“Women can’t be bishops, so there’s a very strange question of whether we can ever voice a response that challenges” the Vatican, said Jeannine Fletcher, a theologian who focuses on gender at Fordham University, a Jesuit school. “If women religious can’t, no women can.”
Sister Julie Vieira, a member of the Michigan-based Sisters, Servants of the Immaculate Heart of Mary, said the fact that the directive came without warning was jarring.
“Whatever we engage with in ministry . . . we check in with others about it, and together as a sisterhood we make decisions,” she said. “To encounter this kind of action that did not come with that contemplative discernment that I, as a woman religious, am used to engaging with in all of my life was deeply disturbing to me.”
However, she said, “our vow of obedience applies to God . . . it doesn’t reside in a bishop, a body of bishops or even the pope. For us, that sense of obedience has to do with listening deeply to the call of the spirit.”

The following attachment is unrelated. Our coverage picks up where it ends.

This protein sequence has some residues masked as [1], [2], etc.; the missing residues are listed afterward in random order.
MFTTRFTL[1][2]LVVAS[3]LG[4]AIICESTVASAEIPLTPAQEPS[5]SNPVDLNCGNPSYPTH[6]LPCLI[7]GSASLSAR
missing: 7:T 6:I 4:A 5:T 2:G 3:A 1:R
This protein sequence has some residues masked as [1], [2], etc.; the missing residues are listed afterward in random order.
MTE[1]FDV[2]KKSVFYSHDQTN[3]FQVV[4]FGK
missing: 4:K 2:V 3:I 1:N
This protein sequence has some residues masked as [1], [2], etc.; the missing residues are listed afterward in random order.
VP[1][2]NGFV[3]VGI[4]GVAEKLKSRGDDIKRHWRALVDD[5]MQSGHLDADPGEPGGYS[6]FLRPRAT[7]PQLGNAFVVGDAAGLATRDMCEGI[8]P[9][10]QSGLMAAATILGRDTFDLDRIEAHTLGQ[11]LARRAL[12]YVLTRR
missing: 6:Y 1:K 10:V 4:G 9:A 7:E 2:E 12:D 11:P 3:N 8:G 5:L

McDermott said the connection between priests and nuns has been weakening. In the late 1960s and early 1970s, she said, “the mutuality and respect was extraordinary, feeling we were all in this together.”
Today, she said, different approaches to a changing society and the role of the church means “that sense of hospitality, many of us would say, is growing dimmer.”
Sister Annemarie Sanders, spokeswoman for the Leadership Conference, said the nuns have already faced the challenge of a shrinking population in recent decades.
“We know it’s becoming a smaller entity of women and probably is not going to be called to serve the world in the same ways that we were in the past,” she said.